To be honest, we’ve only had one rough spot in our twenty one years together.  I came home late from work one night to find the locks on the door changed.  A note was on the door instructing a shipping company that the packages were in the garage and that the garage door was open. I went to the garage and the first large box I opened was my favorite chair.  It was obvious to me what was happening, I was being thrown out.

                Devastated and sure our marriage was at its end, and having no place to go, I slept that night on the porch.  Around six-thirty in the morning, the door opened when the dog needed to be let out and Elsa found me in a terrible state.  It turned out, that she had just decided to get a new front door and forgot about me needing a key and while she was having the door redone, she also decided to get new furniture.  It was all a misunderstanding.  While being invited to warm up under the covers, my wife showed me the only emotions I have ever seen in her.  Although ‘pity’ was not the emotion I was looking for, the hour of ecstasy that followed led me to experience my wife’s only orgasm in our years of matrimony.   It was the only time of sexual activities that I was invited for more.   I couldn’t complete my duty somewhere between the third and fourth round. It was one of the highlights of my life.  I’m reminded every day of the event as our youngest child was born nine months later.  I don’t think Elsa ever acknowledged the significance of the event, the word orgasm or any slang term depicting it has never been mentioned.  I have made it my life’s work and have made numerous attempts to repeat the ‘feat,’ but whatever passions I stirred in my wife that morning has never been found again by me nor unfortunately by her.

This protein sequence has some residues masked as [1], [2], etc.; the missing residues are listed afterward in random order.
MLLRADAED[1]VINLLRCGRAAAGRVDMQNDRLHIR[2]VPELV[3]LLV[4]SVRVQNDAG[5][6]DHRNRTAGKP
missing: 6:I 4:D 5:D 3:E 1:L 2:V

Our sex life is very scripted.  Some people reading this will think I am living a male fantasy, but I am not sure that is necessarily the case.  Our typical sexual encounters start with my wife usually reading.   I come into the bedroom, she puts down her book, takes off her shirt, satisfies my carnal needs and goes back to reading when it’s finished.   It is always the same and I’m not sure what to make of her intimacy.  I have been afraid to talk about it as I don’t want it to stop over a fight.

Love is definitely different than lust and maybe passion only involves the reading of a book?  I had never read fiction as a child, and one night somewhat confused as to her constant reading I made that fact known.  Still naked, she arose from the bed walked to a shelf and pulled out a novel.  Something from Ursula La Guin, I don’t remember which title, it doesn’t matter.  I read it next to her and at five in the morning exhausted, I finished the story but still to this day, I don’t understand her love of fiction.  I am probably better off.  She doesn’t understand me either, or so I believe…or maybe she understands me better than I think?

                If I have a hobby, it is travel, which is my own version of escapism.  Elsa has always been happy to accompany me no matter where we go as long as she is allowed her backpack full of books.  For her it doesn’t matter what she sees, what she does, or what she wears, even if it is nothing at all as long as she has a book to read and a place to read it.  If that is satisfied, she seems content.  I do have to say, Elsa is more than tolerant, as I’m not sure I’d put up with me, if our places were reversed.